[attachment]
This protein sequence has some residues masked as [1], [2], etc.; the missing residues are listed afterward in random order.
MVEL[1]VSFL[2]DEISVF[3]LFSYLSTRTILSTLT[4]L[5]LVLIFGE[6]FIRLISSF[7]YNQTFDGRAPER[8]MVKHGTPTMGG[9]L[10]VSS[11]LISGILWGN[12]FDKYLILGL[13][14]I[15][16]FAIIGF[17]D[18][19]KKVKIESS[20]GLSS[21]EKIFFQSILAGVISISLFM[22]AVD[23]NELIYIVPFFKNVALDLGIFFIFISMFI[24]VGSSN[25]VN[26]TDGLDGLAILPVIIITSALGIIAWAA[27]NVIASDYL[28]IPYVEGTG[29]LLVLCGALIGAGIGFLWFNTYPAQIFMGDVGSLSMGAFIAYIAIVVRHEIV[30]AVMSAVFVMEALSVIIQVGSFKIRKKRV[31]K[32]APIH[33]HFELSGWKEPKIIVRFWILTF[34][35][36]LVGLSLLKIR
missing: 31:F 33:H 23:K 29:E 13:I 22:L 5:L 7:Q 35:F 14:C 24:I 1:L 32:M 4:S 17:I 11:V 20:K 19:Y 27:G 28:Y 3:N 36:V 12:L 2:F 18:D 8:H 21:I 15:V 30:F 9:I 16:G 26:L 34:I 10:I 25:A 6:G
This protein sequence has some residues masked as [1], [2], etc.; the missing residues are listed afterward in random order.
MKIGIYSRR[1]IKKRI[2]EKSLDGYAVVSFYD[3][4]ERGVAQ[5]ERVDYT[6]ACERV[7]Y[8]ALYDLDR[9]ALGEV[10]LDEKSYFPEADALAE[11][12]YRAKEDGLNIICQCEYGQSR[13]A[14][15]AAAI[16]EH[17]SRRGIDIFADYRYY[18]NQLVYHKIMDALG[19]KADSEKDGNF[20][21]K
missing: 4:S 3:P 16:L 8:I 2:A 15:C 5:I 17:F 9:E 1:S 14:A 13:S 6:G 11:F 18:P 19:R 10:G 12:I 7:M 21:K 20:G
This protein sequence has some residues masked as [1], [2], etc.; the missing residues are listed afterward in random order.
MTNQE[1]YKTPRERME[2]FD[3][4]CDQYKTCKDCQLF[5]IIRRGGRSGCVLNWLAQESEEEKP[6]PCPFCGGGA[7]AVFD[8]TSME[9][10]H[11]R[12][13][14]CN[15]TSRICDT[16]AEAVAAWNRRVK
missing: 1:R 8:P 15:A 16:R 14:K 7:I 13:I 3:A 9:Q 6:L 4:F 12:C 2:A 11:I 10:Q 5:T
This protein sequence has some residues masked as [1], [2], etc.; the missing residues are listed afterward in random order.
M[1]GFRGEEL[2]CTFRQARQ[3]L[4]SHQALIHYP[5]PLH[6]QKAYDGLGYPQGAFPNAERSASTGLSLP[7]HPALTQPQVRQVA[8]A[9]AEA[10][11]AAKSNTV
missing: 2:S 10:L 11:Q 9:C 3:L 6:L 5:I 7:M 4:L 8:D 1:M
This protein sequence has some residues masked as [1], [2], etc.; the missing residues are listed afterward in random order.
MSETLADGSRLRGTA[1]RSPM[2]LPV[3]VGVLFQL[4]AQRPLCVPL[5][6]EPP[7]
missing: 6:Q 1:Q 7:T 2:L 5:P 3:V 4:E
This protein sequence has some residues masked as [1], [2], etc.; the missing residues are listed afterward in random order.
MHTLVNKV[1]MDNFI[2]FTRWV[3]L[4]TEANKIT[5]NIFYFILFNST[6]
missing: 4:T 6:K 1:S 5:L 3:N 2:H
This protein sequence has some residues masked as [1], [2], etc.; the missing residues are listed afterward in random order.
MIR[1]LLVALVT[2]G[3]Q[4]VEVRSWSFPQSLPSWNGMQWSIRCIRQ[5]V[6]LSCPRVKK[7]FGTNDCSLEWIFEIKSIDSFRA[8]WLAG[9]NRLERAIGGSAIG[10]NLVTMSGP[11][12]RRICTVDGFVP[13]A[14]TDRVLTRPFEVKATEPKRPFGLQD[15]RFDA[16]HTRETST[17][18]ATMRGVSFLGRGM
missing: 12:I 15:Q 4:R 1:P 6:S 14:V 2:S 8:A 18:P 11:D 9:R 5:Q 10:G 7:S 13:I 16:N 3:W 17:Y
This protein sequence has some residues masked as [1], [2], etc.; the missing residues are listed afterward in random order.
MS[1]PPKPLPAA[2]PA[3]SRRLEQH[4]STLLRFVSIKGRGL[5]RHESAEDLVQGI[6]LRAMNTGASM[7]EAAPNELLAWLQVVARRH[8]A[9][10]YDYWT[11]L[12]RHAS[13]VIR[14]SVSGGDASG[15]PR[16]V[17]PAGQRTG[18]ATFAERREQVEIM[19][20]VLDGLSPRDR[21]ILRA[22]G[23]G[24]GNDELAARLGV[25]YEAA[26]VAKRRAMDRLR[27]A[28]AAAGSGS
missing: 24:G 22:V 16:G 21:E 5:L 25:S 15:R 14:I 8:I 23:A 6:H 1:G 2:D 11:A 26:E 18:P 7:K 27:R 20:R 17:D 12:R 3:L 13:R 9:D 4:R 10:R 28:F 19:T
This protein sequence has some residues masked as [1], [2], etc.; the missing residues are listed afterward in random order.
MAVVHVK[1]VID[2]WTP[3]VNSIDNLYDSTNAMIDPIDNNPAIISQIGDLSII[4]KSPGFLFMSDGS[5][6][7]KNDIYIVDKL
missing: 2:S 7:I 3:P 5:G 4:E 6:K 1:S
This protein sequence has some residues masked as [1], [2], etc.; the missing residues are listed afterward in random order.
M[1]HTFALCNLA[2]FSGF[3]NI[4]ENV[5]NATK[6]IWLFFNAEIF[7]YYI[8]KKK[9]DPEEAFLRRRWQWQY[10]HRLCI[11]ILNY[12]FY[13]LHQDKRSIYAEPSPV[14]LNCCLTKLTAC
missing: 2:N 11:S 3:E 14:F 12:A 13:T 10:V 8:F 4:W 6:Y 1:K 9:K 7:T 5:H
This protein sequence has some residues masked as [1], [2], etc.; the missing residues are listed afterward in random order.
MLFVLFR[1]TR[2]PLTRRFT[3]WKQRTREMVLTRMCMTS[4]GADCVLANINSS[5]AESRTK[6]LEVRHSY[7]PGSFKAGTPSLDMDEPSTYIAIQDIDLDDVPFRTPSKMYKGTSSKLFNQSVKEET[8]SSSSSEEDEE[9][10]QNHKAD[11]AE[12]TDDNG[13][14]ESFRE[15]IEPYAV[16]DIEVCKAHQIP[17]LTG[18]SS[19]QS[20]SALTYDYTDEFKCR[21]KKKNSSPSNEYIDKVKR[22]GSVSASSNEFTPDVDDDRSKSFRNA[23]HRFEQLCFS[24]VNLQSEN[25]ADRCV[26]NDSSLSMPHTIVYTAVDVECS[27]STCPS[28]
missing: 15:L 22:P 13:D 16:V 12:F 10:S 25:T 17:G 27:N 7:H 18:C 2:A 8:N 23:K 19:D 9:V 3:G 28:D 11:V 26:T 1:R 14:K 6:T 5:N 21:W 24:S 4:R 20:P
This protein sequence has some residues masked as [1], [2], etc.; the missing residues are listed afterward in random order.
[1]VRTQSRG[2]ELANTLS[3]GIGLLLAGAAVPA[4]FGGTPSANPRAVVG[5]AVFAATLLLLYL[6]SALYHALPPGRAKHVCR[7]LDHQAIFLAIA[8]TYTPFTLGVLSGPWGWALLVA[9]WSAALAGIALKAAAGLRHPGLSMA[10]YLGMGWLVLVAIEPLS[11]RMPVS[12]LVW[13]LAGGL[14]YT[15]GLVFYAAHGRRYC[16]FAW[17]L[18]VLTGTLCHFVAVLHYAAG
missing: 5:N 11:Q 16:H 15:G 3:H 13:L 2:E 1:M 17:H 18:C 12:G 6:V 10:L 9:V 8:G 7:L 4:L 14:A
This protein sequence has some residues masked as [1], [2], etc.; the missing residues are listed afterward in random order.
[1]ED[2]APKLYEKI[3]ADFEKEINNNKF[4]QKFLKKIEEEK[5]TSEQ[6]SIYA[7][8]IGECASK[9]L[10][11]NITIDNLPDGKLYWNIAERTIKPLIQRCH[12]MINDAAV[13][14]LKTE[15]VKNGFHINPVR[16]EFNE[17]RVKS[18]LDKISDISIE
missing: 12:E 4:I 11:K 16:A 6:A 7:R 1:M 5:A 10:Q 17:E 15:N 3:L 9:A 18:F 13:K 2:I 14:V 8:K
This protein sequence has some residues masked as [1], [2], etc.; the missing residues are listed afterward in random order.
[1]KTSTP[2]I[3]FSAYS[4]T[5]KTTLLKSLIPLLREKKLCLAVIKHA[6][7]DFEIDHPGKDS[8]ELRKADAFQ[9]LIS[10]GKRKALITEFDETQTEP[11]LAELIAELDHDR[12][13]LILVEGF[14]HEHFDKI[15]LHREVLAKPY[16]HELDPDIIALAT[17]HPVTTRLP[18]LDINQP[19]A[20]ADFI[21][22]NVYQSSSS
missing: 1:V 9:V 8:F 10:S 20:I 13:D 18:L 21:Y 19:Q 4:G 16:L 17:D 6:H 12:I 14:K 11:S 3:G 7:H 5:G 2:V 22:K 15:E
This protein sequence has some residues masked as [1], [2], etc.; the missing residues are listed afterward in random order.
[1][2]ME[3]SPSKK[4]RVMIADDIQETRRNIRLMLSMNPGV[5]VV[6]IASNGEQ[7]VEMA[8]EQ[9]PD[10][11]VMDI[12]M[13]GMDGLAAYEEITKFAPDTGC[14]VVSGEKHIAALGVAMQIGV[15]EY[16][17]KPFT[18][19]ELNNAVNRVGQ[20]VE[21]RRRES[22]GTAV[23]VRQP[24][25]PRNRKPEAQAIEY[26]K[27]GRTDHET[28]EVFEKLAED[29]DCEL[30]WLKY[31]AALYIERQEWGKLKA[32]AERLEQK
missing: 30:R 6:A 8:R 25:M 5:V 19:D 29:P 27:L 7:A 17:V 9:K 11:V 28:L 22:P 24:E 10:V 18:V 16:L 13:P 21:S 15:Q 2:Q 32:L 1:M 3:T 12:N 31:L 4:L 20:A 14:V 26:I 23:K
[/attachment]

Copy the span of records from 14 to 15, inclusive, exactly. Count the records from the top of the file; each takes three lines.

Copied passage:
This protein sequence has some residues masked as [1], [2], etc.; the missing residues are listed afterward in random order.
[1]KTSTP[2]I[3]FSAYS[4]T[5]KTTLLKSLIPLLREKKLCLAVIKHA[6][7]DFEIDHPGKDS[8]ELRKADAFQ[9]LIS[10]GKRKALITEFDETQTEP[11]LAELIAELDHDR[12][13]LILVEGF[14]HEHFDKI[15]LHREVLAKPY[16]HELDPDIIALAT[17]HPVTTRLP[18]LDINQP[19]A[20]ADFI[21][22]NVYQSSSS
missing: 1:V 9:V 8:F 10:S 20:I 13:D 18:L 21:Y 19:Q 4:G 16:L 17:D 6:H 12:I 14:K 11:S 3:G 7:H 5:G 2:V 22:K 15:E
This protein sequence has some residues masked as [1], [2], etc.; the missing residues are listed afterward in random order.
[1][2]ME[3]SPSKK[4]RVMIADDIQETRRNIRLMLSMNPGV[5]VV[6]IASNGEQ[7]VEMA[8]EQ[9]PD[10][11]VMDI[12]M[13]GMDGLAAYEEITKFAPDTGC[14]VVSGEKHIAALGVAMQIGV[15]EY[16][17]KPFT[18][19]ELNNAVNRVGQ[20]VE[21]RRRES[22]GTAV[23]VRQP[24][25]PRNRKPEAQAIEY[26]K[27]GRTDHET[28]EVFEKLAED[29]DCEL[30]WLKY[31]AALYIERQEWGKLKA[32]AERLEQK
missing: 30:R 6:A 8:R 25:M 5:V 19:D 29:P 27:L 7:A 17:V 9:K 11:V 28:L 22:P 24:E 10:V 18:V 16:L 13:P 21:S 15:Q 2:Q 32:L 1:M 3:T 12:N 31:L 4:L 20:A 14:V 26:I 23:K